Murphy, a collie x kelpie, was adopted at the age of 5 by his current owners in 2012. His previous owners had owned him from a pup but had struggled with both his aggressive behaviour towards them and his noise phobia, and his separation related anxiety was getting steadily worse. On top of it all, due to their increasing work commitments they had less and less time for Murphy, which simply magnified the problems of his behaviour. His noise phobia outside manifested itself in him bolting in random directions, and as he was reactive towards all vehicles, sirens, alarms, wind, rain and petrified of large bangs, exercising Murphy was becoming a real horror story, and leaving him comfortably at home became increasingly difficult because he became increasing fearful about being on his own. Indoors. Alone or in company, he would also lunge and bark at any sudden or loud noises from indoors or out, and in the end, the family decided that they just couldn’t cope anymore or look after Murphy with so many difficulties.
Murphy’s new owner Lindsey knew what she taking on and was indeed bitten several times over their first few months together until she identified the triggers to his biting and managed to avoid them. This was a huge help but she continued still to receive an occasional bite if she wasn’t careful. Murphy was also fear aggressive towards Lindsey’s other dog, but fortunately that has subsided over time as they got to know each other. Murphy was also leash aggressive towards many different sorts of people and other dogs at training, but Lindsey bravely managed to overcome this as well and started gradually to build up a rapport, tho never a confident relationship or great faith in the reliability of Murphy’s behaviour in any situation.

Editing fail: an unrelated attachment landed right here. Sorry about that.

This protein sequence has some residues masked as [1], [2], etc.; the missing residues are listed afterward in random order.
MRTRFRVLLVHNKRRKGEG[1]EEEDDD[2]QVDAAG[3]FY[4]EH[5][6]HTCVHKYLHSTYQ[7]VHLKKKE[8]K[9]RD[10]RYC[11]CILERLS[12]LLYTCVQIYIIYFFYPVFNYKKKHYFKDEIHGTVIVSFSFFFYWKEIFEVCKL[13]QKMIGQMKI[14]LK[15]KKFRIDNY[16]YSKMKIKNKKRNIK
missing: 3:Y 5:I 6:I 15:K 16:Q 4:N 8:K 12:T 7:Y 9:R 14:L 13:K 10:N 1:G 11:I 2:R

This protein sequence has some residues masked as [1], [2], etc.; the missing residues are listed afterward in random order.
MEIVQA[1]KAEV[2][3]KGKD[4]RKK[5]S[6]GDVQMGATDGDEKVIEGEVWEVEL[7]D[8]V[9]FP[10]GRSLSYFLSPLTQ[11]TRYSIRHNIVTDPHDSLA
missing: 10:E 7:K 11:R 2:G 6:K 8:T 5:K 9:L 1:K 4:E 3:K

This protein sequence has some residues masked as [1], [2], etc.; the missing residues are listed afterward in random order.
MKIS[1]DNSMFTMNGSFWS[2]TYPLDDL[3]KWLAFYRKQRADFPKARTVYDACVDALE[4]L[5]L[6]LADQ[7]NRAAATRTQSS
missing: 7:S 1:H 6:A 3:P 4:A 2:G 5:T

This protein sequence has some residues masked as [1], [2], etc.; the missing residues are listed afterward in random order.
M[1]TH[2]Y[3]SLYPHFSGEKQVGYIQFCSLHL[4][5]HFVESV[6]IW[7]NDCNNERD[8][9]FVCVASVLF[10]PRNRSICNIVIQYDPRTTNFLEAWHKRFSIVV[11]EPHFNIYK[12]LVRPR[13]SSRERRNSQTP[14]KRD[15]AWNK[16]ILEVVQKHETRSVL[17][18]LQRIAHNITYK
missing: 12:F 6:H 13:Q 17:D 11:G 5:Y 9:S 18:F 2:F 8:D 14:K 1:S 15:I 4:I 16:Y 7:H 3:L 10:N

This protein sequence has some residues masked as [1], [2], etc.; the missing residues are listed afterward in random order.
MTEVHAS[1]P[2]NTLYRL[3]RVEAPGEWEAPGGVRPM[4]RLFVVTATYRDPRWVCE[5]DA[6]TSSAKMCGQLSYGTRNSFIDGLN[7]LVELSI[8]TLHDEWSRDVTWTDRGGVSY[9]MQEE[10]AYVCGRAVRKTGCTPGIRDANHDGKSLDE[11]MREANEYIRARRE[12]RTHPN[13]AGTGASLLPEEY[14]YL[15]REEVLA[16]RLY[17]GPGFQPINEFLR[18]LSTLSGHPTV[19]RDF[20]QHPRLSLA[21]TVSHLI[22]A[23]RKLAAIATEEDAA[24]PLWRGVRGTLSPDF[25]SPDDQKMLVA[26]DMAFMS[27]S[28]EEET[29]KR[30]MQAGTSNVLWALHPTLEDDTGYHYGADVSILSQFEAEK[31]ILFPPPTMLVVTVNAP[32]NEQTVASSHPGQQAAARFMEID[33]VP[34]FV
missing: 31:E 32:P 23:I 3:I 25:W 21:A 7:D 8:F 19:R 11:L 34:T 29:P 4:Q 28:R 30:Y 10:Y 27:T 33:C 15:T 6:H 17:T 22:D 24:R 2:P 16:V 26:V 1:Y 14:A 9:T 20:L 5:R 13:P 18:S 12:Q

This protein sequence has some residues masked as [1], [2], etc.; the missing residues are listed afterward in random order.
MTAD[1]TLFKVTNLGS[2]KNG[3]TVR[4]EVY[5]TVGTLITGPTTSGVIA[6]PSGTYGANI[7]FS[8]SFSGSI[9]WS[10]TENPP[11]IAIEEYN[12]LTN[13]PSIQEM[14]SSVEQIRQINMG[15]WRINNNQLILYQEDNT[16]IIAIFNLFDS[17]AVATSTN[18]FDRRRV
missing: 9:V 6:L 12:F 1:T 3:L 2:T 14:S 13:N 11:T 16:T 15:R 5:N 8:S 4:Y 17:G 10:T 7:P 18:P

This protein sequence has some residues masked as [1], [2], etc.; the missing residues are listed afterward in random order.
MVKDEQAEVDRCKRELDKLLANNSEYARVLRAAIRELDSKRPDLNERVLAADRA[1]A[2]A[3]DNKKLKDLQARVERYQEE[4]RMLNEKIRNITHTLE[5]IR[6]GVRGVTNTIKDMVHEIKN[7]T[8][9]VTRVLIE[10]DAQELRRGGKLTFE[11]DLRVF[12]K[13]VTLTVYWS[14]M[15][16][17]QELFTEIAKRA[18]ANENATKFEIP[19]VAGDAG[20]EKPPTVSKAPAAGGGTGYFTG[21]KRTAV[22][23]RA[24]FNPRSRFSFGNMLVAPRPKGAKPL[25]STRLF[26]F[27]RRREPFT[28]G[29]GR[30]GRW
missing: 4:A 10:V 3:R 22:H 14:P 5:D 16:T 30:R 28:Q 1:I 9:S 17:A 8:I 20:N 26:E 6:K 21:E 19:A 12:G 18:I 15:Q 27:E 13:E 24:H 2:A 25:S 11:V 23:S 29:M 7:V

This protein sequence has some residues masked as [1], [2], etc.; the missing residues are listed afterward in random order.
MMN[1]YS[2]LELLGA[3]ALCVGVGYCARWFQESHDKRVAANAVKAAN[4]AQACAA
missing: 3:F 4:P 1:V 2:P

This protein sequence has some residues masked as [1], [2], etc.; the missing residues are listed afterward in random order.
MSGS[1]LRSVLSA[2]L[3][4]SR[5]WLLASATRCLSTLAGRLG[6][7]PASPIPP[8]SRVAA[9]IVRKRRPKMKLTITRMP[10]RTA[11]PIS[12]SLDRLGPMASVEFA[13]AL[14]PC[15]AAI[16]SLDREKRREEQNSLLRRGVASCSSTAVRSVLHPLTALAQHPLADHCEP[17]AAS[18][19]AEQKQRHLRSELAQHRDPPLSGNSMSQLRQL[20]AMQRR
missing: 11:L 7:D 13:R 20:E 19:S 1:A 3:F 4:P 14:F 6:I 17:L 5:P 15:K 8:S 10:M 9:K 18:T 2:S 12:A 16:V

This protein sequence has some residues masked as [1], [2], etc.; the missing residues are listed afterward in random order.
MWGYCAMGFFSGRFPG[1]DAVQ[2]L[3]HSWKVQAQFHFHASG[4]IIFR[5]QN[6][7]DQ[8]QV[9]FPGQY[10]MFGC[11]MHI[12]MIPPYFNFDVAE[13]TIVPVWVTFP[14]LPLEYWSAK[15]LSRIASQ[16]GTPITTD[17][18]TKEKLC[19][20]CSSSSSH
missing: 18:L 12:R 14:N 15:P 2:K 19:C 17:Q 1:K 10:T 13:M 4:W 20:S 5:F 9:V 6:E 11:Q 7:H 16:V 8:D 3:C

Using positive reinforcement training in obedience and agility classes, teaching him tricks and enjoying rally sessions steadily helped Murphy’s confidence and build up his relationship with Lindsey and about three years, Lindsey felt he had really begun to trust her. He still seemed scared of much of the world around him, but to a lesser degree and was truly showing signs of enjoying training. But when not training, he still struggled to relax, especially indoors, becoming more anxious and nervous each time Lindsey brought a new foster dog home, and developing the new problems of being restless in the night and becoming quite nervous and aggressive at Lindsey’s mum’s house.
Lindsey decided to put Murphy on the homemade version of Val’s breakthrough™ Diet in March this year, and within only one week, she noticed that he was sleeping better and seemed less anxious about noises when they were out and about. The following week Lindsey’s mum’s dog Glen came to visit and the difference was huge! Where previously Murphy would be aggressive, lunging, snapping, in the house and out on walks, refusing to allow Glen into the rooms he was in and had even bitten Glen a couple of times, this time the intensity and frequency of threat was remarkably reduced and the biting ceased entirely. By week four of the diet Murphy was able to play with Glen and both are now enjoying each other’s company enormously! Murphy is far less reactive to loud noises, he has become much more affectionate, nudging for cuddles and strokes, he no longer snaps at Lindsey if she moves suddenly, and overall he seems far more relaxed and contented in life. Both Lindsey’s mum and trainer have noticed a huge difference, his whole attitude and body language is one of a calmer, more relaxed fellow…..